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This chapter defines the interface between the core PostgreSQL system and index access methods, which manage individual index types. The core system knows nothing about indexes beyond what is specified here, so it is possible to develop entirely new index types by writing add-on code.
All indexes in PostgreSQL are what are known technically as secondary indexes; that is, the index is physically separate from the table file that it describes. Each index is stored as its own physical relation and so is described by an entry in the
pg_class catalog. The contents of an index are entirely under the control of its index access method. In practice, all index access methods divide indexes into standard-size pages so that they can use the regular storage manager and buffer manager to access the index contents. (All the existing index access methods furthermore use the standard page layout described in Section 73.6, and most use the same format for index tuple headers; but these decisions are not forced on an access method.)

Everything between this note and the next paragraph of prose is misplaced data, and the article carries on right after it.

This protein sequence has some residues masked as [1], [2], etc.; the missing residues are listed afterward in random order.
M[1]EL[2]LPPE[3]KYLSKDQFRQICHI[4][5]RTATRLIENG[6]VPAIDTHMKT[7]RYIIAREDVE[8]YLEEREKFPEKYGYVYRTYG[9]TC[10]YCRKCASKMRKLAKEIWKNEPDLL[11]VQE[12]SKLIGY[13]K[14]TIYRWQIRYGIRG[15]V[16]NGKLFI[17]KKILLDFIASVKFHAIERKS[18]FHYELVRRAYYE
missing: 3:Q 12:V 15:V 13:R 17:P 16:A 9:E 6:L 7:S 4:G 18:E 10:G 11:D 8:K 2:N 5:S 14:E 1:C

An index is effectively a mapping from some data key values to tuple identifiers, or TIDs, of row versions (tuples) in the index's parent table. A TID consists of a block number and an item number within that block (see Section 73.6). This is sufficient information to fetch a particular row version from the table. Indexes are not directly aware that under MVCC, there might be multiple extant versions of the same logical row; to an index, each tuple is an independent object that needs its own index entry. Thus, an update of a row always creates all-new index entries for the row, even if the key values did not change. (HOT tuples are an exception to this statement; but indexes do not deal with those, either.) Index entries for dead tuples are reclaimed (by vacuuming) when the dead tuples themselves are reclaimed.